The other criteria to be taken into account
Obviously, there are plenty of other features specific to flashes as well as elements that make it possible to choose well. These include, but are not limited to:
- an adjustable head allowing to change the angle according to the scenes to be photographed;
- the presence of internal and external diffusers (to cover extreme focal lengths and to cover the “flash effect”);
- a manual flash trigger for testing, open-flash, or triggering other connected flashes.
Not all of them are essential, but it is up to each photographer to determine their needs in order to choose their best photo flash.
How to use an external flash
The external flash has several operating parameters to meet various needs. Without being able to review them all, let’s discover together the most important ones and what they correspond to:
- TTL mode is a mode that requires the device to measure the intensity of the flash through the lens accurately and taking into account the filters placed on the lens;
- mode A as “automatic” measures the light intensity on the flash directly and does not take into account the lens filters. This mode is replaced by TTL mode;
- M mode for “manual” allows the photographer to manage their own flash (open flash) as well as the light intensity;
- Wireless mode allows you to connect and control other flashes through the main flash;
- “Video” or “LED” mode allows a less intense but continuous light for making videos (without the quality of “studio” lighting for videos);
- Stroboscopic mode is a feature that allows you to emit several flashes of light in one second. It is mainly used for specific subjects and is therefore intended for informed users;
Once again, manufacturers (Canon, Nikon, Sony, etc.) are redoubling their ingenuity to make it easier for beginners to learn how to use external flashes while allowing more experienced users to make the most of their capabilities.
The synchronization of an external flash: an important point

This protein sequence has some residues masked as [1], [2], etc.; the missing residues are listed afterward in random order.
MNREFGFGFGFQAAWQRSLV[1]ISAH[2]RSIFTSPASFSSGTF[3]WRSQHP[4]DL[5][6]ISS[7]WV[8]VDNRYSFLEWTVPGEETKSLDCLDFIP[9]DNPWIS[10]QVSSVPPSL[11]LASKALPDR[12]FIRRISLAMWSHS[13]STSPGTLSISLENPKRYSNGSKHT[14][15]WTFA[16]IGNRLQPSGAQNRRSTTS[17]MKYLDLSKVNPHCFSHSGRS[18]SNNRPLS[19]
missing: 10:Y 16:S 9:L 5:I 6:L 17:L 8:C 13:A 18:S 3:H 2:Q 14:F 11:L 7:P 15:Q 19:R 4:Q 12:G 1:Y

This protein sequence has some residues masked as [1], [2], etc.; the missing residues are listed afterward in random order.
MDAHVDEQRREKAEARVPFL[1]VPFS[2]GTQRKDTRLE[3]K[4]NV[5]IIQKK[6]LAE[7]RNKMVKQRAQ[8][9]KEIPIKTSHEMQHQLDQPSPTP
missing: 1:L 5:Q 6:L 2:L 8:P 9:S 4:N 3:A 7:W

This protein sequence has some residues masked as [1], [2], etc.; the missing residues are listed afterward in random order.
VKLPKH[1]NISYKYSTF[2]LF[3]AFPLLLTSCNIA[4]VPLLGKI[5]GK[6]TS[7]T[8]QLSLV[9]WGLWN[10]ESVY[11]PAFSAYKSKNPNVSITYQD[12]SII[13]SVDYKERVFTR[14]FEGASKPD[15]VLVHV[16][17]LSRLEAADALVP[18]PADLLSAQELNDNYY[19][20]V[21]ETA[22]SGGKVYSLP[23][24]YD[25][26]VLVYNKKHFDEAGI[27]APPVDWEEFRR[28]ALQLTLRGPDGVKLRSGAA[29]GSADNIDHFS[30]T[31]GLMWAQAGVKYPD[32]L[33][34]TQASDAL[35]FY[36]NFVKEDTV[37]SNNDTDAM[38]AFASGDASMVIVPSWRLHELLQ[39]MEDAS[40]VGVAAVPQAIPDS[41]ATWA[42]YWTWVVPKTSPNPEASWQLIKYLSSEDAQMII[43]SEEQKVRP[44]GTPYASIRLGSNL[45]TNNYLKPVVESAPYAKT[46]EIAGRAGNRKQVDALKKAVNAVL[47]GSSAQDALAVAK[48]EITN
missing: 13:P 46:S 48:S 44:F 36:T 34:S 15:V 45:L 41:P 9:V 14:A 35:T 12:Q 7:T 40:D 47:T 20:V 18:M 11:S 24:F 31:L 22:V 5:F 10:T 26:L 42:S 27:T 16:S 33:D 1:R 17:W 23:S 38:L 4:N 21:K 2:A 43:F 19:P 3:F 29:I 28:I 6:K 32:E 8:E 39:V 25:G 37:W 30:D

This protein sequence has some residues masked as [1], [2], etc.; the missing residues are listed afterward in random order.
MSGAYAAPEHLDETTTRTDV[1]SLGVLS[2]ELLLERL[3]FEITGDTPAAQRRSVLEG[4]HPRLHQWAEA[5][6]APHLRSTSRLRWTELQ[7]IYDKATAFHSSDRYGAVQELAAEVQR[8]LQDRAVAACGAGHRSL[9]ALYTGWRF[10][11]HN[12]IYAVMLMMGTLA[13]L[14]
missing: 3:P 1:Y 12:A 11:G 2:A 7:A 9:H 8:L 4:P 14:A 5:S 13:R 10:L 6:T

Synchronizing the flash with the camera remains an important consideration. Indeed, if the flash occurs before or after the opening of the aperture, it will have been useless. Therefore, the flash must produce its flash at the right time. But what is the right time? Because as soon as we talk about light, we talk in nanoseconds of light propagation while the speed of opening/closing of the shutter is in hundredths of a second, the notion of the right moment constitutes a dilemma.
It is therefore an important criterion that the photographer must know how to master. In the beginning, the automatic mode allows an optimal trigger for a simple photo. But when effects are sought, the situation is different:
- long exposure for ambient light;
- first or second curtain synchronization;
- high-speed synchronization;
To conclude, the choice of an external flash must force you to ask yourself the right questions. Each photographer (beginner, experienced amateur, professional) will make a different choice among the many options and variants. But most entry-level flashes already offer a number of options that a beginner will take some time to master.
Moreover, the budget to be spent on such equipment is not trivial and it is important to be well informed before making the purchase. Consideration should also be given to ensuring compatibility between the external flash and the camera that will receive it. Then, only practice combined with systematic learning will allow better control of the external flash and the camera.